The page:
As might be expected from such a series, most of the forward momentum is driven by the interface between the park and the back office and takes place by way of a series of mysteries, or intrigues. First and foremost there is the mysterious character of Robert Ford (Anthony Hopkins), the founder and creative director of the park, whose experiments with newer forms of cloning and murky relationship with his original partner Arnold, now apparently dead, drives a great deal of the action. Then there is Dolores Abernathy (Evan Rachel Wood), Maeve Millay (Thandie Newton) and Teddy Flood (James Marsden), three hosts who all, in their different ways, start to question their identity when Ford’s latest innovations cause them to remember incidents and episodes from previous narrative loops. Back in the office, there are Bernard Lowe (Jeffrey Wright), Theresa Cullen (Sidse Babett Knudsen), Elsie Hughes (Shannon Woodward) and Ashley Stubbs (Luke Hemsworth), who work variously in security, operations and technological development, and all start to suspect that what is going on at Westworld is not merely a tourist attraction. Finally, there is the “Man in Black,” (Ed Harris), a longtime, Lynchian (and frequently lynching) guest who is determined to travel to the very fringes of the park.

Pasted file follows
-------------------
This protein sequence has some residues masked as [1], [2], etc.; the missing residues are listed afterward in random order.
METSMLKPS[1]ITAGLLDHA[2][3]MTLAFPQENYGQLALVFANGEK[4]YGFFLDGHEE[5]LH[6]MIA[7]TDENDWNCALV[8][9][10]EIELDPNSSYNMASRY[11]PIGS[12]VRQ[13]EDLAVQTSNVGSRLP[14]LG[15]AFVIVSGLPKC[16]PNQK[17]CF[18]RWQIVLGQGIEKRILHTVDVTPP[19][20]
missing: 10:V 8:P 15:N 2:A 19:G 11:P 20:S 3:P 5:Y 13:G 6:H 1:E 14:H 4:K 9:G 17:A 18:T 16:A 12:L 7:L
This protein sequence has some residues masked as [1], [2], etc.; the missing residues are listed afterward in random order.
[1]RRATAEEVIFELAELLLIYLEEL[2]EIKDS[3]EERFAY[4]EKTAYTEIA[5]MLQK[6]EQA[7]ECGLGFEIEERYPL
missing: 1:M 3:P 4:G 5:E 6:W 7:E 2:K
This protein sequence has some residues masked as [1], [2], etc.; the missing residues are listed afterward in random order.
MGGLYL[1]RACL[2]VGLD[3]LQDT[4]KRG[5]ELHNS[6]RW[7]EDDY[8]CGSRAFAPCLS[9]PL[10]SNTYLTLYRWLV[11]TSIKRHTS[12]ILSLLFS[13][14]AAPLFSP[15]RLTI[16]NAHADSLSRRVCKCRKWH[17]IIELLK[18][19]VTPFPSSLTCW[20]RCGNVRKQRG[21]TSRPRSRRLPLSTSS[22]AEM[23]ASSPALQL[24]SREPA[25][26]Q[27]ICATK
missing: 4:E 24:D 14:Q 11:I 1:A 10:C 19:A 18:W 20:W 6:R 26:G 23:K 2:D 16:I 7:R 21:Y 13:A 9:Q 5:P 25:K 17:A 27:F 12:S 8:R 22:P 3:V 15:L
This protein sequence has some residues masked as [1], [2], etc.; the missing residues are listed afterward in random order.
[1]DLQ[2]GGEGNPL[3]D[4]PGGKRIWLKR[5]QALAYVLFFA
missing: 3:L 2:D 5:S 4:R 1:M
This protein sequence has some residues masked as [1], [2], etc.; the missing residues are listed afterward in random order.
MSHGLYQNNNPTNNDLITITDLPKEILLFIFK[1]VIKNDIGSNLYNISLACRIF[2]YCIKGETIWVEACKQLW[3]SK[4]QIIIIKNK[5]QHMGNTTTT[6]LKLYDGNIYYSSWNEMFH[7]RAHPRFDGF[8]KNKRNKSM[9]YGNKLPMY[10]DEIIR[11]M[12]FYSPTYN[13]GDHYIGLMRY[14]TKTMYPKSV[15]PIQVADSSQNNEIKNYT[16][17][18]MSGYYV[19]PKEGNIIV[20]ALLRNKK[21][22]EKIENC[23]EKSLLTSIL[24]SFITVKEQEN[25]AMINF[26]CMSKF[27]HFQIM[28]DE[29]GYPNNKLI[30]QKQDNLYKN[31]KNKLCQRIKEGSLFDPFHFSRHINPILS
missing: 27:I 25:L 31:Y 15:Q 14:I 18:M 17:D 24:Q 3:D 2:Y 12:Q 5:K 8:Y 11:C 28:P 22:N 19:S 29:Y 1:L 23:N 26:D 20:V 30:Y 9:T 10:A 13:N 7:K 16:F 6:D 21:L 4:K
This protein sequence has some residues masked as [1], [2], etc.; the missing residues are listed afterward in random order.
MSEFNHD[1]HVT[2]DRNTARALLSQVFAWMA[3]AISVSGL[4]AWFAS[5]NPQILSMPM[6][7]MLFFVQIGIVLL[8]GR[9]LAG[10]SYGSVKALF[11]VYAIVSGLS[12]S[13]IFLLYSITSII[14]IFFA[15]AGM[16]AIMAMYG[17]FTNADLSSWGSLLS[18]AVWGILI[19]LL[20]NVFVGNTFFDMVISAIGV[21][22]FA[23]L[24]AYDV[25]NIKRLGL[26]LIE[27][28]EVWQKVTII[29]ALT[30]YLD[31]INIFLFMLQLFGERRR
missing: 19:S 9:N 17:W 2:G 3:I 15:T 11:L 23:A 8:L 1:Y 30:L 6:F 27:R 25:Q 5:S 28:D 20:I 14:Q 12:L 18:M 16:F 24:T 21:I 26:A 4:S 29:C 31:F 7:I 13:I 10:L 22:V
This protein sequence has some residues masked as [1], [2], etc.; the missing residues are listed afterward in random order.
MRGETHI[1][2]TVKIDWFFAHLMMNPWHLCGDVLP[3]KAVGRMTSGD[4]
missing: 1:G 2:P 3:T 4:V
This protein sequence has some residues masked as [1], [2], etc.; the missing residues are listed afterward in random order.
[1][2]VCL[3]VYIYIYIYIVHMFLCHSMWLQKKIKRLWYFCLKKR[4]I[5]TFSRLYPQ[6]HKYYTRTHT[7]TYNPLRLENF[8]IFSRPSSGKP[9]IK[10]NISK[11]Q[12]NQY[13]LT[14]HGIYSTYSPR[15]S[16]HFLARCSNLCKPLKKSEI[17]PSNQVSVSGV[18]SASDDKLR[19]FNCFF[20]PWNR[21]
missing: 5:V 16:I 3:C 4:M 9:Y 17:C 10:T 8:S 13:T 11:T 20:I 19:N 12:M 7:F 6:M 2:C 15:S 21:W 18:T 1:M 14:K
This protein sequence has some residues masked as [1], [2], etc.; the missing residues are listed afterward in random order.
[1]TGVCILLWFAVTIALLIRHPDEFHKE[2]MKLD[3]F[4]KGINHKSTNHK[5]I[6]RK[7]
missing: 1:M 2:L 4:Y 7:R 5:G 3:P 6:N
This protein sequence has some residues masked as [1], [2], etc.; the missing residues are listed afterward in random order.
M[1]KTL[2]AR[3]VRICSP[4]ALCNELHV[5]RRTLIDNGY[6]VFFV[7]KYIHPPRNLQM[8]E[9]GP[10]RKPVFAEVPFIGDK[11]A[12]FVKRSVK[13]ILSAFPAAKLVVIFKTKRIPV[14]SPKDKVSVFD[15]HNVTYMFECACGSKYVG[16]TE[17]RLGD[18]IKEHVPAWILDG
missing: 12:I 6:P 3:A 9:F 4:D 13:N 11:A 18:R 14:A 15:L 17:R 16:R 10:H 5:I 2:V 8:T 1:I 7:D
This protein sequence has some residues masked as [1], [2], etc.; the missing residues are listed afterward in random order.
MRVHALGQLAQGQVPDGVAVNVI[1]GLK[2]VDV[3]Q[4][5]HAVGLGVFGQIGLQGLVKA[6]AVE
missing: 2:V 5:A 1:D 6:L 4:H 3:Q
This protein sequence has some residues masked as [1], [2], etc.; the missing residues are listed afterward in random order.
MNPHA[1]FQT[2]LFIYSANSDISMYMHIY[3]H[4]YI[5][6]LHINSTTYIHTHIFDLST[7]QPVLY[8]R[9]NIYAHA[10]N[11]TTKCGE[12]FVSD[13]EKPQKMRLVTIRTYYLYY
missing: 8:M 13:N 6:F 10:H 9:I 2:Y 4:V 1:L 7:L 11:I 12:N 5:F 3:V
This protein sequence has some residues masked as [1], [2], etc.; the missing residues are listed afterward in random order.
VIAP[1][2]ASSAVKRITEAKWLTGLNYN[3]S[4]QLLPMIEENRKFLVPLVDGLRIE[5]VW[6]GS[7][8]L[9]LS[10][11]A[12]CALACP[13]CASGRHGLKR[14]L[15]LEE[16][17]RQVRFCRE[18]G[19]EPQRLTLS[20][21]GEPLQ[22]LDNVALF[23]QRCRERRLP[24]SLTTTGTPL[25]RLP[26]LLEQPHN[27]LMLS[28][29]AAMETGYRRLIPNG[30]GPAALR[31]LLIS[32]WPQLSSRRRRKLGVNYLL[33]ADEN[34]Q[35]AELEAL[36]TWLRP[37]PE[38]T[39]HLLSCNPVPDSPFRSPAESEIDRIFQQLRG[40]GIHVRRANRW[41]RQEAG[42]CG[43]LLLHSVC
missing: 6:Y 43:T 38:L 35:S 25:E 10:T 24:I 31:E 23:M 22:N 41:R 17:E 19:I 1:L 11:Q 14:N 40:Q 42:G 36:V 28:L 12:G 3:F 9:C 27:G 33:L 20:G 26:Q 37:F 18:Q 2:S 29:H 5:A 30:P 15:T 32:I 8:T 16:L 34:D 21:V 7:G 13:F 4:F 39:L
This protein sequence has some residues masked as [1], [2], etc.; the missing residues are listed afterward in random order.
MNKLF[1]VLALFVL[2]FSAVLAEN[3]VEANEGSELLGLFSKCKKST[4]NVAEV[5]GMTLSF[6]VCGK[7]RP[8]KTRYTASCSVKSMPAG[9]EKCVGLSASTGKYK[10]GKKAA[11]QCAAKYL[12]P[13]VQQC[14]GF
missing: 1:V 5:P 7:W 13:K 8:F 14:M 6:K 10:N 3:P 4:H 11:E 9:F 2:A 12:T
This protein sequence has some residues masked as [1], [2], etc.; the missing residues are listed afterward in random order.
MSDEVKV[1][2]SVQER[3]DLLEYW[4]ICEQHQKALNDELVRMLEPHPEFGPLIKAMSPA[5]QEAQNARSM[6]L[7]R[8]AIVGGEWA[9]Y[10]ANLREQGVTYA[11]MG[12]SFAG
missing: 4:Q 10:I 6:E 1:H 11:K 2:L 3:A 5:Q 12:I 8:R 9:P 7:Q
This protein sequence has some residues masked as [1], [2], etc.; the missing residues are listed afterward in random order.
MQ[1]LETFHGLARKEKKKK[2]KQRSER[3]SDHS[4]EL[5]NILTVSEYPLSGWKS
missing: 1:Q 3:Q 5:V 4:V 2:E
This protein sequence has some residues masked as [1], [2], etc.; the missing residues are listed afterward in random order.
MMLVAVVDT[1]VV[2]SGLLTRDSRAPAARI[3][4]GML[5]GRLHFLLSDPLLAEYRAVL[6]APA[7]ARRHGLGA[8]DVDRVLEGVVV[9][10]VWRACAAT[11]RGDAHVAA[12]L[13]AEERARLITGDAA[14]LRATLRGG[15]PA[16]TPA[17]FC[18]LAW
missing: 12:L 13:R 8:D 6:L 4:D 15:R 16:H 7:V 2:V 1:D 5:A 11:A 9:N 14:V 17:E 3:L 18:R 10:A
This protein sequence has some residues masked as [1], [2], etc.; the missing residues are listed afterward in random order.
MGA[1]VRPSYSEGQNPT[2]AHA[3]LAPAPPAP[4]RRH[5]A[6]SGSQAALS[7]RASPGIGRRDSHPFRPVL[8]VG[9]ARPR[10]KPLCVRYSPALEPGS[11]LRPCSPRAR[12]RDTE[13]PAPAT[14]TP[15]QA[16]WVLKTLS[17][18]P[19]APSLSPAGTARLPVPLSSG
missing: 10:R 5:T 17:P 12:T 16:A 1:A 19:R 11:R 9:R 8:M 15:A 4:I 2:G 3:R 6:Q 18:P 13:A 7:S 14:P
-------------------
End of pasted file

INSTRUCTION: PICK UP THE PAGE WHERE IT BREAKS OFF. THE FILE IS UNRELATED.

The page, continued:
Of course, that just scratches the surface of the narrative complexity, which often feels as if it is operating according to multiple timelines and can frequently only be pieced together retrospectively. What unites all these threads, however – and what partly distinguishes the series from the Crichton film – is the way in which an aesthetic of digital gaming is brought to bear on the action, and especially upon the behaviour of the guests, who frequently feel like gamers more than tourists per se. Key to that gaming approach is the way in which Westworld conceives of the Western as well – few other cinematic genres have struggled so hard to find their feet and reinvent themselves over the last decade, if only because the horizon, as a spectacle, doesn’t really ramify in the same way in an era in which big screen experiences are on the decline, while cinema itself is no longer a real media horizon either. If anything, the strongest and most cinematic Westerns have probably been games along the lines of Red Dead Redemption, in which the connection between the impermeability of the Western horizon and the invulnerability of the Western hero is give a new, digital twist.